Not-saving-a-single-baby hardly sounds like a pro-life victory. Yet, at the same time, it's not a pro-abortion victory either.

    The debate over the PBA ban was itself a pro-life victory. Anytime, the brutality of abortion and the humanity of the primary victim are brought into focus, it's a winner for the pro-life movement.

  3. >>what's happened with all those personhood amendments? Nothing.

    Well William, it's 1803 and you've been working hard for 22 years.

    What's happened with all those attempts to outlaw the slave trade? Nothing.

    Jojo, you may want to reconsider such statements.

  4. Jojo, let me tell you what happens with personhood amendments.

    Personhood amendments give us a prime opportunity to make the case that human rights begin when an individual human being begins her life.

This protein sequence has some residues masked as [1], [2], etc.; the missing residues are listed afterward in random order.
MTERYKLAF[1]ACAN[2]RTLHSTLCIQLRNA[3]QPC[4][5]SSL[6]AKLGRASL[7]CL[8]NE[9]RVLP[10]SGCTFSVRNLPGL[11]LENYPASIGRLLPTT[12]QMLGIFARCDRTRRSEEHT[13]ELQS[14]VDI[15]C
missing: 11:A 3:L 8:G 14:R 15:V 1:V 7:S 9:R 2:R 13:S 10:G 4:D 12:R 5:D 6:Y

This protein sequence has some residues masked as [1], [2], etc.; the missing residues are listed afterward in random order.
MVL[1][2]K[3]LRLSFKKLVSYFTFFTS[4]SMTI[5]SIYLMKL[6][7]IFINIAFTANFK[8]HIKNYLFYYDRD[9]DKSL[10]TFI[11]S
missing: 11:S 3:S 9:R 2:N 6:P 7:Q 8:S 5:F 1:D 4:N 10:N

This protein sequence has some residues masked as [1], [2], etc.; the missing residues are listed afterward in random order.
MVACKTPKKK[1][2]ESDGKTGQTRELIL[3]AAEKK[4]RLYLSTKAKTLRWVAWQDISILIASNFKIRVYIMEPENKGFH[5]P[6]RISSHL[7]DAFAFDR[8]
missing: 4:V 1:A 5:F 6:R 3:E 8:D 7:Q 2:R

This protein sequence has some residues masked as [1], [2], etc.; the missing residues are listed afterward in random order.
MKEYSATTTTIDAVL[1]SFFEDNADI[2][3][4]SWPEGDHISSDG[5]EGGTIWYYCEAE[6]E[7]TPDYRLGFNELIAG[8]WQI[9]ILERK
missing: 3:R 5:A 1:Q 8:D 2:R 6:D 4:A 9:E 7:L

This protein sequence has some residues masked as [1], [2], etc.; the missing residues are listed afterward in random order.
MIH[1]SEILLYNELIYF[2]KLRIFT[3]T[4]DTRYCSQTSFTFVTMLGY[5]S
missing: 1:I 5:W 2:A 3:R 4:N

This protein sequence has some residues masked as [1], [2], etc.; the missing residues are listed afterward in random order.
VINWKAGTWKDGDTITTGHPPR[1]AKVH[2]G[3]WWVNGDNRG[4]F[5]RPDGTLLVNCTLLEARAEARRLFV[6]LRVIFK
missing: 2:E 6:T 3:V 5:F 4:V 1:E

Did that case get made with the PBA ban? Does that case get made with a ban on abortion after 20 weeks? How about with a waiting period? Parental notification?

    I'm not attacking these abortion regulations in any way, i'm just making the obvious point that they don't teach truth, they don't teach principle. If you want to teach truth, you have to propose laws that uphold truth.

    Is it "foolish" to fight for human rights, even when you know you're going to lose in the short-term (as Wilberforce did)? Is it "foolish" to use our resources to make the case that all human beings should be protected under law?

    i suggest, Jojo that you take a different course. Pro-lifers who want to limit abortion through regulation should go ahead. Personhooders should support such efforts or at least offer no public opposition (keep the debate inhouse). Personhooders should push for a complete and immediate ban on abortion and regulators should support such efforts or at least offer no public opposition (keep the debate inhouse).

    Bad mouthing each others' efforts gets us what, Jojo? "Nothing", perhaps.